- Yesterday, a group called Daystrom announced an NFT tied to “Free Comb with Pagoda,” an artwork by Jean-Michel Basquiat.
- Basquiat’s estate says the seller never owned the work at all.
The estate of Jean-Michel Basquiat has squashed the sale of an NFT tied to “Free Comb with Pagoda,” a mixed-media work from 1986.
The seller was a mysterious group called Daystrom, who put out a press release about the sale on Tuesday. The announcement came along with a link to the NFT itself, which was for sale on the marketplace OpenSea.
“The estate of Jean-Michel Basquiat owns the copyright in the artwork referenced,” a spokesperson for the estate told The Art Newspaper. “No license or rights were conveyed to the seller and the NFT has subsequently been removed from sale.”
The NFT was delisted from OpenSea this afternoon.
Basquiat, who died in 1988, was one of the most influential American artists of the 20th century; his Untitled, from 1982, remains the most expensive American artwork ever sold at auction.
Daystrom describes itself as “the Emmy winning digital provocateur behind David Bowie’s online bank." The only other NFT attributed to its account on OpenSea is an image called “The All American Breakfast,” which appears to have something to do with QAnon.
Daystrom was also promising that the NFT could “be deconstructed” at the high bidder’s discretion, “leaving the NFT as the only remaining form of Basquait's [sic] work to exist.” Something similar happened with a Banksy earlier this year.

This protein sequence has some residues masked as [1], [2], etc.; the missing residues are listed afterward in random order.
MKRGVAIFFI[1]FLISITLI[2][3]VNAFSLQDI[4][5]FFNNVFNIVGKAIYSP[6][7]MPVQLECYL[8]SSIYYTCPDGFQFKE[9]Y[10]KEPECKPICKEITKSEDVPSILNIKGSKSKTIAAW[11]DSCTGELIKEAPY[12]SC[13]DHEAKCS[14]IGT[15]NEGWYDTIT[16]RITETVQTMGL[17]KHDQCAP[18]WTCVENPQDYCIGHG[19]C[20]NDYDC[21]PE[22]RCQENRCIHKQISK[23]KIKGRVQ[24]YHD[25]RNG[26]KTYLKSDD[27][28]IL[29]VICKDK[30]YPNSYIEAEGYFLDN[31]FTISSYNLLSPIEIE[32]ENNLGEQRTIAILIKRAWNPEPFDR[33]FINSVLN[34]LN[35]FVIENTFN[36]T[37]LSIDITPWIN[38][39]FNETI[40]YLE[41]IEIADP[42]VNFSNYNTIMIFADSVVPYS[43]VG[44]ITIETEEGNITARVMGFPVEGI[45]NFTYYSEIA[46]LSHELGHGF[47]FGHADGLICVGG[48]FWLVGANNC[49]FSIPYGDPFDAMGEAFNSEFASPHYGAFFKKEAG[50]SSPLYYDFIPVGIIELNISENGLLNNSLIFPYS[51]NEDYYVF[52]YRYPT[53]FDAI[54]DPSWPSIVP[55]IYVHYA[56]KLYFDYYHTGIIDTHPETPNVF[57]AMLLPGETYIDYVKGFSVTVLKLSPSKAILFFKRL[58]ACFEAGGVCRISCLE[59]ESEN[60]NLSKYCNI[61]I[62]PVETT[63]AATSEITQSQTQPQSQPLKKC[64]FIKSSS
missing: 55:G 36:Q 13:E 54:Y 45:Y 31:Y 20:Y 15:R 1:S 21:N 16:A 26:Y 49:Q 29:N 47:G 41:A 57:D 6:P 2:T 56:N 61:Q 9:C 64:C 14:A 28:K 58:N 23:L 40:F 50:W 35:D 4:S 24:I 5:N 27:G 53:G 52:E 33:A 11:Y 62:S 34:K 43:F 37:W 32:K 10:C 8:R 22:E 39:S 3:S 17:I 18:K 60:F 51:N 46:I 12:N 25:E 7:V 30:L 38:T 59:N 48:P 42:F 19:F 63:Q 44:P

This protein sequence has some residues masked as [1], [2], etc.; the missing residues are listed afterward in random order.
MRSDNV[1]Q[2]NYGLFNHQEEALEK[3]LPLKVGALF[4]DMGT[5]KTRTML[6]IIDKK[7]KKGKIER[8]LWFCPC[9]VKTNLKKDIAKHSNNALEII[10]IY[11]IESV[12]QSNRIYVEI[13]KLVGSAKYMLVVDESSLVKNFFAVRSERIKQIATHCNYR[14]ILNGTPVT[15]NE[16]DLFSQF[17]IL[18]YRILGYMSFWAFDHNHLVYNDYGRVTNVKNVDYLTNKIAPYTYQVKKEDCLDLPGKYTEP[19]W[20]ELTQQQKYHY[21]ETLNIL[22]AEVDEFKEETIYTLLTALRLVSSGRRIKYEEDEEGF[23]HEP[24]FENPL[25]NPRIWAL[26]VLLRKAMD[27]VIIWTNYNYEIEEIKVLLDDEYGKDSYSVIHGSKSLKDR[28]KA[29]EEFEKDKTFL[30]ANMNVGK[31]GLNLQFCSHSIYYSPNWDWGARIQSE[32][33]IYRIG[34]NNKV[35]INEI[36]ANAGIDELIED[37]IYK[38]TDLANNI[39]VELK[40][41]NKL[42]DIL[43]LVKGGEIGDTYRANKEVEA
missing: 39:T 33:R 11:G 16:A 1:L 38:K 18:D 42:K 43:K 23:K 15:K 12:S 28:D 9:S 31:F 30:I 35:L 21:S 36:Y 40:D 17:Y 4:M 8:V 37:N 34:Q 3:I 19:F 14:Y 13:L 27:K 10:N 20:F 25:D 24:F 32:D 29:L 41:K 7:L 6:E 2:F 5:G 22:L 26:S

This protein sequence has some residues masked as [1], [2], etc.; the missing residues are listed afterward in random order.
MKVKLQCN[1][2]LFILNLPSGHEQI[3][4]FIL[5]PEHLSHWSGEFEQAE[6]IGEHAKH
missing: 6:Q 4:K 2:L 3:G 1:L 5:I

NFTs are non-fungible tokens that can be used to represent ownership of specific digital files on the internet. They've been around for years but have recently caught on in the digital art world. The market has exploded within the last few months, with NFT sales shattering records month over month.
The market, however, is also rife with inauthentic images. And this isn’t the first time this has happened with Basquiat—this past winter, a group called Seen Haus teased an NFT attached to what they claimed was a certified Basquiat (something the estate never confirmed).
Shepard Fairey, the artist behind former President Obama’s “Hope” campaign poster, recently tweeted about an issue with a copycat NFT on Rarible, an OpenSea competitor.
NFTs are often billed as hard and fast proof of ownership, but they raise significant legal issues around copyright and intellectual property; as with everything else in crypto, risks abound.